& cplSiteName &

Scratch Wireless Eyes International Expansion

Sarah Thomas
3/26/2014
50%
50%

SAN ANTONIO -- CCA Global Expo -- Scratch Wireless may be a small startup, but it has big ambitions. The Sprint MVNO says it plans to take its infrastructure-free, WiFi-first service model to other parts of the world, potentially starting in Asia.

Speaking at a Fierce Wireless breakfast here on Wednesday morning, Scratch Wireless CEO Alan Berrey said he wants to replicate his business model -- a completely free consumer wireless service -- anywhere in the world where regulation will allow.

It would be able to do that because Scratch doesn't own any cellular towers, doesn't rely on any vendors for hardware, and its entire telephone infrastructure is built completely on customized open-source code using any open WiFi access points. It does, of course, pay Sprint Corp. (NYSE: S) for cellular connectivity, but becoming a mobile virtual network operator (MVNO) allowed it create a telephony company essentially overnight with no capex required. (See Why WiFi-First Works for Wireless and Is WiFi the New It Network?)

Berrey wouldn't share any subscriber numbers for the service, which launched in December, but said that two-thirds of its customer base solely uses WiFi, meaning they never pay a dime, while one-third uses cellular to fill in the gaps. For its entire customer base, 91% of calling is over WiFi, 75% of the 1,200 text messages sent per month are over WiFi, although they are free on cellular as well, and 86% of the average customer's time is spent on WiFi.

"Our model is to take WiFi to the extreme and utilize it for as much as possible," Berrey explained. "We can essentially replicate Scratch in Hong Kong or Mexico or anywhere, and it costs me zip to create another mobile offering any other place in the world."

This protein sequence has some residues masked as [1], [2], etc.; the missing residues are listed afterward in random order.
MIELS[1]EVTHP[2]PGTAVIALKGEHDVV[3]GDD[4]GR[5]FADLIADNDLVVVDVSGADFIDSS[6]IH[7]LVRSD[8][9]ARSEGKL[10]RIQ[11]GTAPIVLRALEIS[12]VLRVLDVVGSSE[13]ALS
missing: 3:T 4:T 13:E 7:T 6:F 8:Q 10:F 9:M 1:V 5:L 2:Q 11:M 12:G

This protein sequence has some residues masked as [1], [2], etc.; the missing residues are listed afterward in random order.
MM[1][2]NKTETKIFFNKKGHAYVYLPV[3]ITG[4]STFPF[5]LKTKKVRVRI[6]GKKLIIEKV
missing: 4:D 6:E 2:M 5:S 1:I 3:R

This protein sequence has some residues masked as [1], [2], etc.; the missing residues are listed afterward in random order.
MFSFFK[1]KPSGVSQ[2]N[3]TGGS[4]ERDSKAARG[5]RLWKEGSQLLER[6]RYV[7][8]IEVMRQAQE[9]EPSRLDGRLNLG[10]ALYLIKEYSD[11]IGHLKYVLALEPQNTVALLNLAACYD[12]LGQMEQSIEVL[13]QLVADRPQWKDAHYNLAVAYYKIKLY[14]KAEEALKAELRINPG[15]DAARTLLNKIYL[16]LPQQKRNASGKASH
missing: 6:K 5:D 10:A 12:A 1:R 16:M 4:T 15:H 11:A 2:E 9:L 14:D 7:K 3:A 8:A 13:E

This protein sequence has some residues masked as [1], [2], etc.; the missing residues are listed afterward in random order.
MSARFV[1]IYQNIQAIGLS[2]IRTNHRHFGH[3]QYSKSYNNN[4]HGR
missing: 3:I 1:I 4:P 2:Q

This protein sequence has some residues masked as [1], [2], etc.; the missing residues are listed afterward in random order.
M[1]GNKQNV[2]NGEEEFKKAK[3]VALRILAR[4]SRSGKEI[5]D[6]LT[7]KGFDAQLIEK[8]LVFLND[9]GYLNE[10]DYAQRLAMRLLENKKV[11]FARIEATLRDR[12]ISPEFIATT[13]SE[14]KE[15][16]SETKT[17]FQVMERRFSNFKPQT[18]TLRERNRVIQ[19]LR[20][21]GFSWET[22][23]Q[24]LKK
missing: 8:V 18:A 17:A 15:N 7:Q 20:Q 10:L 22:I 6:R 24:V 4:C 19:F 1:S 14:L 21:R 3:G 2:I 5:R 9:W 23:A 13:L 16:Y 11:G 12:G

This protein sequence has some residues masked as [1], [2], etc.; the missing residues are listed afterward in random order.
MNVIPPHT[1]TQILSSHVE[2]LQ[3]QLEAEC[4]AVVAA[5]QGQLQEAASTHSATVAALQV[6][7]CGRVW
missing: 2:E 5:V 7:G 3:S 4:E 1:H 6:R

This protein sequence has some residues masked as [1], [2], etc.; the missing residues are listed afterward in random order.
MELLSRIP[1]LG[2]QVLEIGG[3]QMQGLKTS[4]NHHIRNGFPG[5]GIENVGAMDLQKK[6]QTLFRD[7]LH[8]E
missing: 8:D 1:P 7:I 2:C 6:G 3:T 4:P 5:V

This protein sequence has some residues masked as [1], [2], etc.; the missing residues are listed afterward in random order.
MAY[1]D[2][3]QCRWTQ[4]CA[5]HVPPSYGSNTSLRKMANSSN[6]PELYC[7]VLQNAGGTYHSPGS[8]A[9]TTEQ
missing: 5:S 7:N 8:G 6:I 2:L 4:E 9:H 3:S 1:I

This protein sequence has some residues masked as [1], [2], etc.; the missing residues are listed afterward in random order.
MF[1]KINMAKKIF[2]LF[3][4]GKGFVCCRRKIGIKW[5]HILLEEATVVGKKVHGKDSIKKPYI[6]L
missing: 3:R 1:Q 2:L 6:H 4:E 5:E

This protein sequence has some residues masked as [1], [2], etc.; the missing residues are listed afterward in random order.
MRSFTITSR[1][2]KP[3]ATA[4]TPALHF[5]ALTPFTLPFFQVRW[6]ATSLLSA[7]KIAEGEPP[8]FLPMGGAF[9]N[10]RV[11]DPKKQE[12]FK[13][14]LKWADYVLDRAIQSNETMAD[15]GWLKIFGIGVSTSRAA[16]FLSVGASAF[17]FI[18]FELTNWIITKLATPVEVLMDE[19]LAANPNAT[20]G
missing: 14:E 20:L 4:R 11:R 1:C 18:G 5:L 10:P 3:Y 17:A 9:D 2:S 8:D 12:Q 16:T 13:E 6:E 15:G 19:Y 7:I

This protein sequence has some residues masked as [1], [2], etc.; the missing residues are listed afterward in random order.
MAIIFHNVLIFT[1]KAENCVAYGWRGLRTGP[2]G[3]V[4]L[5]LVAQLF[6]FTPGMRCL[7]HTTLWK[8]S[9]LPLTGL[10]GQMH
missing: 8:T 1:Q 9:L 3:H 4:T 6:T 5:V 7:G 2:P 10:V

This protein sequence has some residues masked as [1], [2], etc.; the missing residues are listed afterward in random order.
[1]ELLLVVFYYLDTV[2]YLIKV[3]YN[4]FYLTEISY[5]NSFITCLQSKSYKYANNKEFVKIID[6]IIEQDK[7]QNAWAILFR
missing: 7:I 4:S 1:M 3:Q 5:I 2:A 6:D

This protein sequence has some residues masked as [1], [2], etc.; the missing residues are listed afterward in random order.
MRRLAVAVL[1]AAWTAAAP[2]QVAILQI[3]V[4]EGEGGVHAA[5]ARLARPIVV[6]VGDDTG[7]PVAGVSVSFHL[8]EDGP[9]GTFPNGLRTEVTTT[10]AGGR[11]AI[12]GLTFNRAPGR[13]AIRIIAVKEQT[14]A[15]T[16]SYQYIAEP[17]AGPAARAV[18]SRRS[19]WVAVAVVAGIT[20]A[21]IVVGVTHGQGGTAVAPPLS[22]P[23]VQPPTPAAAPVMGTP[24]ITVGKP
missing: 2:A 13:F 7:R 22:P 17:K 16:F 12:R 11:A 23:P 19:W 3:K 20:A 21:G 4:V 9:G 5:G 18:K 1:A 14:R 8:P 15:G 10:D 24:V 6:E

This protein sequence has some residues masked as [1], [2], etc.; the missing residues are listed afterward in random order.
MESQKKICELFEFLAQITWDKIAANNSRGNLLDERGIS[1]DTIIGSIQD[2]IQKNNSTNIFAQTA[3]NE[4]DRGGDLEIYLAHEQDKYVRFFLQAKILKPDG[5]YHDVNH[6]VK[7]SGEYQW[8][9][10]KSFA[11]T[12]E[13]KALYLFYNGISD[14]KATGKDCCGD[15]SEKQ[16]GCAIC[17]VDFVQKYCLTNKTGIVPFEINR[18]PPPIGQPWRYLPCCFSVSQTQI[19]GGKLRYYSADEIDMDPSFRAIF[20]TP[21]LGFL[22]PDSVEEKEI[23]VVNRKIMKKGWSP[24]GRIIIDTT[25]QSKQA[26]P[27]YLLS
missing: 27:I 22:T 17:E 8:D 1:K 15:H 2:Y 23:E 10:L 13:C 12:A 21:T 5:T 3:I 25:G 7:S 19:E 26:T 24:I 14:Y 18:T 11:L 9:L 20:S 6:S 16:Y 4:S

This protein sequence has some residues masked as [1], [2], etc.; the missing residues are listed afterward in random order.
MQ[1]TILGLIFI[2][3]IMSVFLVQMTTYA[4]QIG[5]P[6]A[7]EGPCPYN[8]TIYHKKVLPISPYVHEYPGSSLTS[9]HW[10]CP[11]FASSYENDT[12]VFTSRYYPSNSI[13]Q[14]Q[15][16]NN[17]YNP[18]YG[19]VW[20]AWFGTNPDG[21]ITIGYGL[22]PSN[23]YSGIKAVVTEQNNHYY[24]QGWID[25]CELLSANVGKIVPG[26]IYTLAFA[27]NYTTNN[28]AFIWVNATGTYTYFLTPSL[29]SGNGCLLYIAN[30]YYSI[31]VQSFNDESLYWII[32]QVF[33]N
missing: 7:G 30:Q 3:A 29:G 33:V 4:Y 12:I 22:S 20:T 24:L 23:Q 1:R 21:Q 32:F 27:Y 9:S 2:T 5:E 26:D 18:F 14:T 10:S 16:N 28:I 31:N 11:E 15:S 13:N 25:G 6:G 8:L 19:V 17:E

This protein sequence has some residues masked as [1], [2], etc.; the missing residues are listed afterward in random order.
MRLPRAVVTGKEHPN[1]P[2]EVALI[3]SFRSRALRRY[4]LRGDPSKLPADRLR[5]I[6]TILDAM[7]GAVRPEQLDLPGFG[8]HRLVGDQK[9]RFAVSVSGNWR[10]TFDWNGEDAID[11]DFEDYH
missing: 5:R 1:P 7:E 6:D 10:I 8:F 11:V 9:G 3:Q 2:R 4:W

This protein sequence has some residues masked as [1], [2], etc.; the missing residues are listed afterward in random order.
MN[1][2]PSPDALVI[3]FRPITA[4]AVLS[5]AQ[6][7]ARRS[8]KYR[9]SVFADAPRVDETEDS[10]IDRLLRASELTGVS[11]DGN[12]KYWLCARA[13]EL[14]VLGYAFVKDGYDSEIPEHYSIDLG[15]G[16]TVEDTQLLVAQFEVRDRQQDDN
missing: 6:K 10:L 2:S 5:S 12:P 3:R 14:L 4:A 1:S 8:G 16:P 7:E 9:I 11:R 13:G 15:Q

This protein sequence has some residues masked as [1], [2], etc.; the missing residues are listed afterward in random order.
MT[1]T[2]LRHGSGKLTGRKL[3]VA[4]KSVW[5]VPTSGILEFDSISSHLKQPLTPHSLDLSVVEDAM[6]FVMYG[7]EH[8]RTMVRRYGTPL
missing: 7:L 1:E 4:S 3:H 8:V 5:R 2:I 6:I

So where to first? Berrey didn't have anything specific to announce, but he said he is in conversations with operators in other countries. Scratch's largest investors are in Asia, so that would be a logical place to start.

In the meantime, it's still proving out its model in the US. A limitation of Scratch is that there is no handoff between WiFi and cellular. While that's fine for those customers who want to avoid paying for cellular, it means any call initiated on WiFi will drop if the user moves away from the access point. It's a limitation that applies to Sprint's own WiFi calling service, and is something fellow Sprint MVNO Republic Wireless addressed in its latest device, the Moto X. Berrey said Scratch will also have a handoff solution in its next device, but didn't say which phone or when it would be launched. (See Taqua Lets Mobile Users Talk Over WiFi and Republic Wireless Revamps Its WiFi Handoff.)

Scratch is far from the only WiFi-first operator. It's a new trend that's popped up as WiFi has improved, and operators like Sprint make it easy to wholesale cellular backup. But Berrey says Scratch is profitable on a per-customer model -- it makes most of its money on device sales and cellular usage -- and, if you'll excuse the pun, has only scratched the surface on where it can go next.

"We hope to be disruptive," Berrey said. "Our focus right now is to blow it out in the US, but we're also already in conversations with other countries."

— Sarah Reedy, Senior Editor, Light Reading

(2)  | 
Comment  | 
Print  | 
Newest First  |  Oldest First  |  Threaded View        ADD A COMMENT
Mitch Wagner
50%
50%
Mitch Wagner,
User Rank: Lightning